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The Five-Point Weekend Escape Plan

Chow Down and Drink Up in Austin

5. Oddball Day

End a day in the outdoors back at Austin's Broken Spoke, a classic honky-tonk.  

After gorging yourself at Austin’s finest tables, get moving in the outdoors around the city. Start your day with Austin's most iconic bite, the breakfast taco, at the Spyglass outpost of Tacodeli; try the Vaquero, with scrambled eggs, grilled corn, roasted poblano and red peppers, and Monterey jack cheese on a choice of flour, whole wheat, or corn tortilla ($2.85). Across the street, enter the Barton Creek Greenbelt, a waterside trail popular with locals for runs and hikes; the whole trail is eight miles, so stroll a portion of it, then make the drive out to Spicewood, about 45 minutes from Austin, to visit one of the area's best swimming holes: Krause Springs ($7, cash only). On the way, grab some Texas barbecue to go at Opie's, along Highway 71 in Spicewood. Go for the tender brisket ($7.50 per half-pound) with all the included fixins: pickles, bread, beans, onions, peppers, and barbecue sauce. Just across the highway is an Exxon Station that marks the turnoff to the Krause Springs swimming hole. Head down road 191 to the springs (admission $7), where you can enjoy a wander around the private, relaxing grounds, which offer picnic facilities, a butterfly garden, and a man-made stone swimming pool with a waterfall trickling down into the natural springs below. Spread your towel on a sunny rock, then jump into the year-round-68-degree water for a swim (and a turn on the rope swing if you're feeling adventurous). It's easy to while away the whole afternoon in this manner swimming and baking in the sun, but if you’re craving more activity, head to Cypress Valley Canopy Tours, located back toward town off Highway 71, to go zip-lining in a forest of old-growth Cypress trees ($75), some up to 100 feet tall. The 90-minute to two-hour tour covers five zip lines, the longest of which stretches for 350 feet. After driving back to Austin, grab a quick dinner at Polvos, a Tex-Mex institution known for its house-made salsas and terrific enchilada plates ($9.99– $12.99); wash these down with a salt-rimmed frozen margarita in flavors like cantaloupe, strawberry, or piña colada ($5.99). Then grab your cowboy boots and head to the Broken Spoke, a true Texas honky-tonk that hosts live country-music shows most nights (usually $5). There's a two-step lesson at 8 p.m. ($8) if you need some guidance—or ask one of the genuine cowboy types that frequent this place to show you the ropes.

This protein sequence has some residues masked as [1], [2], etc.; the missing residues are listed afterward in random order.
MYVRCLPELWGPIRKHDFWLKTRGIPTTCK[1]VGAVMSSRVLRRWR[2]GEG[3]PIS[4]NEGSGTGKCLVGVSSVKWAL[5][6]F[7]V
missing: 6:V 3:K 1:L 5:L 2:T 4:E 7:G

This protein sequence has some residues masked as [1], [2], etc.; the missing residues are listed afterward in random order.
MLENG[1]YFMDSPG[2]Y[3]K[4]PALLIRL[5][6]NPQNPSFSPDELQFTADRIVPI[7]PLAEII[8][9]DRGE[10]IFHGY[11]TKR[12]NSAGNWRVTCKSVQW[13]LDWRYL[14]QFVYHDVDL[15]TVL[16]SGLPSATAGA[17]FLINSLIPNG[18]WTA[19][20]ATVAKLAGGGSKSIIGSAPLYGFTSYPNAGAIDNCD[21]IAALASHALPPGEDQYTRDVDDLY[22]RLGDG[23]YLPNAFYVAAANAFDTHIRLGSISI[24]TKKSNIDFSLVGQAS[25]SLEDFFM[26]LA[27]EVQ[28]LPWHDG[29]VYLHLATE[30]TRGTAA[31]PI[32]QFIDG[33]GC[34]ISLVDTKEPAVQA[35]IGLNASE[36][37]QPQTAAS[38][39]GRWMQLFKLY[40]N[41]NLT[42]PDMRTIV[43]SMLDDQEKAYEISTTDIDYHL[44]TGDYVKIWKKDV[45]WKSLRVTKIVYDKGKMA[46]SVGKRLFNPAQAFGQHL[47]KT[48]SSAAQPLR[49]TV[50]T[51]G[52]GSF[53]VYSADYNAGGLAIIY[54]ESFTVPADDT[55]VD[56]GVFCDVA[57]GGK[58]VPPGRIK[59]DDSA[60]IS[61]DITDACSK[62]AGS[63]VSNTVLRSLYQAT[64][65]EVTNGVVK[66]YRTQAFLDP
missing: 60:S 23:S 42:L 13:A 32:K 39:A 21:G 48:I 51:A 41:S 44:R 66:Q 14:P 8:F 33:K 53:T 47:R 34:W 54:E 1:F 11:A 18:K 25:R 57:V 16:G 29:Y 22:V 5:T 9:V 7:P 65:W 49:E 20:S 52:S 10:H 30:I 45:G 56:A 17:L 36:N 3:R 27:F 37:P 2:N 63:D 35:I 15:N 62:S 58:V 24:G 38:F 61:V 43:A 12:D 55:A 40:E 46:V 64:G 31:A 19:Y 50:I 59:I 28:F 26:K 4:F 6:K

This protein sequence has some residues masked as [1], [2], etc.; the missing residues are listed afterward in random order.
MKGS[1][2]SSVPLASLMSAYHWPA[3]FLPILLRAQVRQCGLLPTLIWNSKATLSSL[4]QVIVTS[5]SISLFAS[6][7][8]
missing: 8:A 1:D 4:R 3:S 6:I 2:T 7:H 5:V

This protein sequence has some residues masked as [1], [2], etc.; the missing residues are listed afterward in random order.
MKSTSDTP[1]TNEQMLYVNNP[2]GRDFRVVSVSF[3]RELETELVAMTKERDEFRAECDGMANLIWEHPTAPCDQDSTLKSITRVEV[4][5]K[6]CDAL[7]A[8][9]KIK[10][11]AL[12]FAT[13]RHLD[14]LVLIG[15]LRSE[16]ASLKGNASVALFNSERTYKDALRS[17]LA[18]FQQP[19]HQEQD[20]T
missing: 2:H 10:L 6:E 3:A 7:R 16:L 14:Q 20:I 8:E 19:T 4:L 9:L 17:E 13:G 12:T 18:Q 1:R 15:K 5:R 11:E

Published on Aug 21, 2014 as a web exclusive.